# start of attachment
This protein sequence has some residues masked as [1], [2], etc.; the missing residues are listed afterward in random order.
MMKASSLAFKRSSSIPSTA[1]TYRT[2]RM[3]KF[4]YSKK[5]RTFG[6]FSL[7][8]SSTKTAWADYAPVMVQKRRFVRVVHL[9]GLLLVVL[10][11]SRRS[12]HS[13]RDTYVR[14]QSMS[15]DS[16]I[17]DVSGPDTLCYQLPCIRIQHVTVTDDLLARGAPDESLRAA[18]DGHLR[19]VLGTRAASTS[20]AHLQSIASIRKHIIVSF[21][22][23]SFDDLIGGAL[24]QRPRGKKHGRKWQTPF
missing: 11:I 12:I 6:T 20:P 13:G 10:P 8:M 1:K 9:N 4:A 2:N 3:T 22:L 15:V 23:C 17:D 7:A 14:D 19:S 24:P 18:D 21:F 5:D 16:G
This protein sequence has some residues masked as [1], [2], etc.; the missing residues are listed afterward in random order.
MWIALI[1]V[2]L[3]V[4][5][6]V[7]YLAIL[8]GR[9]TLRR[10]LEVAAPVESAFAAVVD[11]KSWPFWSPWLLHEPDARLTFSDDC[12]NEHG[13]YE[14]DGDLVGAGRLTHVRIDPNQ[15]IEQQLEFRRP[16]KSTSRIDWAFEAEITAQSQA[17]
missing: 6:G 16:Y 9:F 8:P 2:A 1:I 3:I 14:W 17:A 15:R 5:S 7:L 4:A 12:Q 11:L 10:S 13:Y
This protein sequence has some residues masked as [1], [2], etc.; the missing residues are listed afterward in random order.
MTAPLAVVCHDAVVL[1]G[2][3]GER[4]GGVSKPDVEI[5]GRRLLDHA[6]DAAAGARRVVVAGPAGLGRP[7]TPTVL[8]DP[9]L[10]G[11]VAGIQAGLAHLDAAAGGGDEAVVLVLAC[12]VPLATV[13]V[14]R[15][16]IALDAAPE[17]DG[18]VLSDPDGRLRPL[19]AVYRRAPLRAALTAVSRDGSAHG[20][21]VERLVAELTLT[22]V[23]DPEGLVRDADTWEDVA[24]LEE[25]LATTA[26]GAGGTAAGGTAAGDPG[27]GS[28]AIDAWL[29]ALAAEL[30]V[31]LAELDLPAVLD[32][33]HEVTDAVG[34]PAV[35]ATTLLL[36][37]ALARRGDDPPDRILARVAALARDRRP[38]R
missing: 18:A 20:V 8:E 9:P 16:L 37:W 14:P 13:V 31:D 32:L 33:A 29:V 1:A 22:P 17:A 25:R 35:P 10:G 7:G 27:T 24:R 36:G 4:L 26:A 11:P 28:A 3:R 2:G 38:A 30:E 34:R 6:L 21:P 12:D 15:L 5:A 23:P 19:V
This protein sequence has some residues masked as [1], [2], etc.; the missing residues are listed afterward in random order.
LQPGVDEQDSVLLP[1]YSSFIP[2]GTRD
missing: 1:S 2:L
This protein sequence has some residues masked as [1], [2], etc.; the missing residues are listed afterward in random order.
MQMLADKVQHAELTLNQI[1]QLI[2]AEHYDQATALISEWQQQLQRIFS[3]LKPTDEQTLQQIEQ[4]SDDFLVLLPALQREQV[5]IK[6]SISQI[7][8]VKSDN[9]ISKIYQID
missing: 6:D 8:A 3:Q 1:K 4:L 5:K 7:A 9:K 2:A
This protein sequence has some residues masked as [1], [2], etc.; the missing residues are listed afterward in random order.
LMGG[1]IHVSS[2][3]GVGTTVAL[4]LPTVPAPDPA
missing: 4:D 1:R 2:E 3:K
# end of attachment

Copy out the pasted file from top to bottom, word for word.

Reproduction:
This protein sequence has some residues masked as [1], [2], etc.; the missing residues are listed afterward in random order.
MMKASSLAFKRSSSIPSTA[1]TYRT[2]RM[3]KF[4]YSKK[5]RTFG[6]FSL[7][8]SSTKTAWADYAPVMVQKRRFVRVVHL[9]GLLLVVL[10][11]SRRS[12]HS[13]RDTYVR[14]QSMS[15]DS[16]I[17]DVSGPDTLCYQLPCIRIQHVTVTDDLLARGAPDESLRAA[18]DGHLR[19]VLGTRAASTS[20]AHLQSIASIRKHIIVSF[21][22][23]SFDDLIGGAL[24]QRPRGKKHGRKWQTPF
missing: 11:I 12:I 6:T 20:P 13:G 10:P 8:M 1:K 9:N 4:A 2:N 3:T 22:L 15:V 23:C 17:D 7:A 14:D 19:S 24:P 18:D 21:F 5:D 16:G
This protein sequence has some residues masked as [1], [2], etc.; the missing residues are listed afterward in random order.
MWIALI[1]V[2]L[3]V[4][5][6]V[7]YLAIL[8]GR[9]TLRR[10]LEVAAPVESAFAAVVD[11]KSWPFWSPWLLHEPDARLTFSDDC[12]NEHG[13]YE[14]DGDLVGAGRLTHVRIDPNQ[15]IEQQLEFRRP[16]KSTSRIDWAFEAEITAQSQA[17]
missing: 6:G 16:Y 9:F 8:P 2:A 1:I 3:I 14:W 17:A 15:R 5:S 7:L 4:A 12:Q 11:L 10:S 13:Y
This protein sequence has some residues masked as [1], [2], etc.; the missing residues are listed afterward in random order.
MTAPLAVVCHDAVVL[1]G[2][3]GER[4]GGVSKPDVEI[5]GRRLLDHA[6]DAAAGARRVVVAGPAGLGRP[7]TPTVL[8]DP[9]L[10]G[11]VAGIQAGLAHLDAAAGGGDEAVVLVLAC[12]VPLATV[13]V[14]R[15][16]IALDAAPE[17]DG[18]VLSDPDGRLRPL[19]AVYRRAPLRAALTAVSRDGSAHG[20][21]VERLVAELTLT[22]V[23]DPEGLVRDADTWEDVA[24]LEE[25]LATTA[26]GAGGTAAGGTAAGDPG[27]GS[28]AIDAWL[29]ALAAEL[30]V[31]LAELDLPAVLD[32][33]HEVTDAVG[34]PAV[35]ATTLLL[36][37]ALARRGDDPPDRILARVAALARDRRP[38]R
missing: 18:A 20:V 8:E 9:P 16:L 37:W 14:P 13:V 31:D 32:L 33:A 29:V 1:A 22:P 17:A 25:R 35:P 10:G 7:G 27:T 24:R 36:G 4:L 26:A 11:P 28:A 3:R 2:G 38:A 30:E 34:R 6:L 21:P 12:D 15:L 5:A 23:P 19:V
This protein sequence has some residues masked as [1], [2], etc.; the missing residues are listed afterward in random order.
LQPGVDEQDSVLLP[1]YSSFIP[2]GTRD
missing: 1:S 2:L
This protein sequence has some residues masked as [1], [2], etc.; the missing residues are listed afterward in random order.
MQMLADKVQHAELTLNQI[1]QLI[2]AEHYDQATALISEWQQQLQRIFS[3]LKPTDEQTLQQIEQ[4]SDDFLVLLPALQREQV[5]IK[6]SISQI[7][8]VKSDN[9]ISKIYQID
missing: 6:D 8:A 3:Q 1:K 4:L 5:K 7:A 9:K 2:A
This protein sequence has some residues masked as [1], [2], etc.; the missing residues are listed afterward in random order.
LMGG[1]IHVSS[2][3]GVGTTVAL[4]LPTVPAPDPA
missing: 4:D 1:R 2:E 3:K